Bucharest, Romania, 1968

1. e4, c5
2. Nc3, Nc6
3. g3, g6
4. Bg2, Bg7
5. d3, d6
6. f4, e5
7. Nh3, Nge7

The Botvinnik Defense I, Edge Variation.

8. 0-0, 0-0
9. f5, gxf5
10. exf5, Bxf5
11. Rxf5!! ....

A necessary sacrifice to open up the e4-h7 diagonal.

11. .... Nxf5
12. Be4, Nfd4
13. Qh5, Re8

If 13...f5, then 14. Ng5 h6, 15. Bd5+ Kh8, 16. Qg6 (threatening Qh7 mate) hxg5, 17. Qh5+ Bh6, 18. Qxh6 mate.

If 13....h6, then 14. Bxh6 gxh6, 15. Qxh6 f5, 16. Bd5+ Rf7, 17. Ng5 with a good game for White.

14. Qxh7+, Kf8
15. Bg5, Qd7

If 15....f6, then 16. Bd5 fxg5, 17. Qg8+ Ke7, 18. Qxg7 mate.

16. Nd5, Re6

If 16....f6, then 17. Nxf6 Qe6, 18. Bd5 with a good game for White.

17. Rf1, Nxc2
18. Bg6!! ....

Taking advantage of the pin, White presses on with the attack.

18. .... N2d4
19. Bh6!!, Resigns

If 19....Bxh6, then 20.Qh8 mate. The same mating move follows after 19....g6 or g5.



Sunday, October 19, 2014

Colle System

EDGAR COLLE vs. J. O'HANLON
Nice, 1930

The Colle System, also known as the Colle–Koltanowski system, is a chess opening strategy for White introduced by Belgian Edgard Colle in the 1920s, and further developed by George Koltanowski. This variation of the Queen's Pawn Game is characterised by a systematic if modest development of White's minor pieces to support a quick pawn move to the e4 square. It is solid, but inflexible.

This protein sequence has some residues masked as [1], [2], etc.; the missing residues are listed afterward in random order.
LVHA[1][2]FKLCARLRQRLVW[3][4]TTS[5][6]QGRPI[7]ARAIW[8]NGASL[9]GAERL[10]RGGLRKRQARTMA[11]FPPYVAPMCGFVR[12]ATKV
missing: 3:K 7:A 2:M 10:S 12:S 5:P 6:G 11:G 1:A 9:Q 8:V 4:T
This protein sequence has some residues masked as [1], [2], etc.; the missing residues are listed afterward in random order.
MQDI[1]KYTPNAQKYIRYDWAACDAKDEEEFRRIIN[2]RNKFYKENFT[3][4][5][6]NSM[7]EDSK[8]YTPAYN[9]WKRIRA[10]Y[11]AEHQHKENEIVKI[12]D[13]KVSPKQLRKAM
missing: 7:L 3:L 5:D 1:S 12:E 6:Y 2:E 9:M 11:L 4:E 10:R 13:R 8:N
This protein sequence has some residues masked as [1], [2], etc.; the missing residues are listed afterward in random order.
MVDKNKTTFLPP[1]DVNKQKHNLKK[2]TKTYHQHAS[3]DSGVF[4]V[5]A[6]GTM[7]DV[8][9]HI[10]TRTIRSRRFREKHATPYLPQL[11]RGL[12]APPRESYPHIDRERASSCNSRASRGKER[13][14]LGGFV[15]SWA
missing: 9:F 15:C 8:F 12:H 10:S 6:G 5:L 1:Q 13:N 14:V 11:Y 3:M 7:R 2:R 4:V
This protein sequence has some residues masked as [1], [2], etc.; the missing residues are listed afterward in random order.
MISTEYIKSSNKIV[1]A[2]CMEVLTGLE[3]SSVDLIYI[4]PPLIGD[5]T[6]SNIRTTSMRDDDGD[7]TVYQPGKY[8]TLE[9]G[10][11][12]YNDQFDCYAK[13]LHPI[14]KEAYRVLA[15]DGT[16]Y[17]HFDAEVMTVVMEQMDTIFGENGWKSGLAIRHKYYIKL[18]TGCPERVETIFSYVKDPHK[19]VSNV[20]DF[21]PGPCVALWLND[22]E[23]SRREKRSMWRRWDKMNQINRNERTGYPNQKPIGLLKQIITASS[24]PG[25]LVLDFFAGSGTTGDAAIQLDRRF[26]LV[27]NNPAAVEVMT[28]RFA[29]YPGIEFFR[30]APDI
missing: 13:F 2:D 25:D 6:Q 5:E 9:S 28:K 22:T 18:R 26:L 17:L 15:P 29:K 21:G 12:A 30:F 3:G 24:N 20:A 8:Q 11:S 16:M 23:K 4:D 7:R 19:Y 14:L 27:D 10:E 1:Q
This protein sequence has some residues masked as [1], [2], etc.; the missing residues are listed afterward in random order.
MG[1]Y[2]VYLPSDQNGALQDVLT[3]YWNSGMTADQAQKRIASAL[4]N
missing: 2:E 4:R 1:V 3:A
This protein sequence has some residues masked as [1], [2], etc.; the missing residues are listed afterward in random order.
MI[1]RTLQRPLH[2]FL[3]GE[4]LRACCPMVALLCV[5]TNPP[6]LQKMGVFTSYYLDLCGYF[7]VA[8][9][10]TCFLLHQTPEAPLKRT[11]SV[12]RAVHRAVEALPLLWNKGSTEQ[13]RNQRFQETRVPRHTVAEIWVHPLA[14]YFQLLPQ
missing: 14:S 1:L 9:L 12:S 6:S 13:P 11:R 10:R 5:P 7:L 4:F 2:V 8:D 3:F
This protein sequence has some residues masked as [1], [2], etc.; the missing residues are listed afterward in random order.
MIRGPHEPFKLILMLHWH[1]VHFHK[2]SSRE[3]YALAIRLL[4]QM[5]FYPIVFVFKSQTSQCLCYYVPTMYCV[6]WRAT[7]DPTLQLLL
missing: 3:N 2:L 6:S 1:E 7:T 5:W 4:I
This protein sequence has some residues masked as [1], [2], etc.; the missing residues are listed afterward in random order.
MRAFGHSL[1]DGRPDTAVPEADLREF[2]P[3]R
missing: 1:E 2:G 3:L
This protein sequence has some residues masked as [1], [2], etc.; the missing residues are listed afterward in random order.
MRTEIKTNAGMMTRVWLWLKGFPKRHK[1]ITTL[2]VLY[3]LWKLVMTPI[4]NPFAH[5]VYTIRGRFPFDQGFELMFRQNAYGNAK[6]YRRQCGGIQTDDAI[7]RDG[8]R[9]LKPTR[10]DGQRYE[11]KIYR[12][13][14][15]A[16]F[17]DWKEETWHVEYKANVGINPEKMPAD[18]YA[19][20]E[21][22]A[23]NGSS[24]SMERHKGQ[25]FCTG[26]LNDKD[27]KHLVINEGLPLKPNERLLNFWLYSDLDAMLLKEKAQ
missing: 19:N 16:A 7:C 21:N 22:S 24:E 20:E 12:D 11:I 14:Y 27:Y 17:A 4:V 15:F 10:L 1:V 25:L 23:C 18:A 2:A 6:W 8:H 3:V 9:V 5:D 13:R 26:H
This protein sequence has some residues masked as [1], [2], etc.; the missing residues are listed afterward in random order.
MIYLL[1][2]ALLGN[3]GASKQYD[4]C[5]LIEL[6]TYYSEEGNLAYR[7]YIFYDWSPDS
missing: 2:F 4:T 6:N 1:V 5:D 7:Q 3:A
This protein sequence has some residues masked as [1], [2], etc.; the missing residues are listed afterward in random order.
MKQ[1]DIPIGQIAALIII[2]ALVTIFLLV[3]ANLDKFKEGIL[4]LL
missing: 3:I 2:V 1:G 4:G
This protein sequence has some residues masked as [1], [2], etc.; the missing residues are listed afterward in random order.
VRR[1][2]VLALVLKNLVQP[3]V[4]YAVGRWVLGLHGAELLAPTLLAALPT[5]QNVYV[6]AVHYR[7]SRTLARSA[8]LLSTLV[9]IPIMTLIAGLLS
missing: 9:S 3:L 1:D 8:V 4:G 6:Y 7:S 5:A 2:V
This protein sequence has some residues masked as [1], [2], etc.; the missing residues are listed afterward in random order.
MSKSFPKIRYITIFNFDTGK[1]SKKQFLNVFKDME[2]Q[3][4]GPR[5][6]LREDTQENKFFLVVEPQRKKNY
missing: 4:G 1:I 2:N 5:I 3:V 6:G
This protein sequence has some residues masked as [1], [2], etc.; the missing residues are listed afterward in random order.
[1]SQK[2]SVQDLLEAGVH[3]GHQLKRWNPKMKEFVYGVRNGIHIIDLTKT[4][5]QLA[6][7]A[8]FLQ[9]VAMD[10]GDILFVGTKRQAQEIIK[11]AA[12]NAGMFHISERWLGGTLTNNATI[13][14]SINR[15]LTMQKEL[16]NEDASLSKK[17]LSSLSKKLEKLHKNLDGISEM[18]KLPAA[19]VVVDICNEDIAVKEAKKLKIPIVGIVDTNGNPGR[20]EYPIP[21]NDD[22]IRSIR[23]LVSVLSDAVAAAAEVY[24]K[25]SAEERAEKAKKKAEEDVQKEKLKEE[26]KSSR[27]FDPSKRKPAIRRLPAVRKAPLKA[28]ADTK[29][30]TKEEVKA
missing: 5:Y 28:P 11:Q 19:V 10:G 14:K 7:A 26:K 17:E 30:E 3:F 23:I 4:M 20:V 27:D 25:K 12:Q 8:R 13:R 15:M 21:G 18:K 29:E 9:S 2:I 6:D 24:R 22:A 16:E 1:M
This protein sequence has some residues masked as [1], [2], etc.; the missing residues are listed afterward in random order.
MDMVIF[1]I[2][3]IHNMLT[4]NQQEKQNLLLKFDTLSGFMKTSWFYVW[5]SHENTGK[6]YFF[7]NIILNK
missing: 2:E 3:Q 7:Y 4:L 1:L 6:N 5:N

Ignoring Black's responses in order to consider White's moves only, the typical plan is as follows: 1.d4 2.e3 3.Nf3 4.Bd3 5.0-0 6.Re1 7.c3 8.Nbd2 9.e4, with White rearranging his move order appropriately. It is a perfectly solid scheme of development, but, inflexibly applied, it cannot offer more than equality against a vigorous Black response. It may be a good tool for avoiding book variations, for Blitz play, or for forcing opponents to think for themselves early on. These days it is considered totally innocuous, and is rarely seen at Master level or above.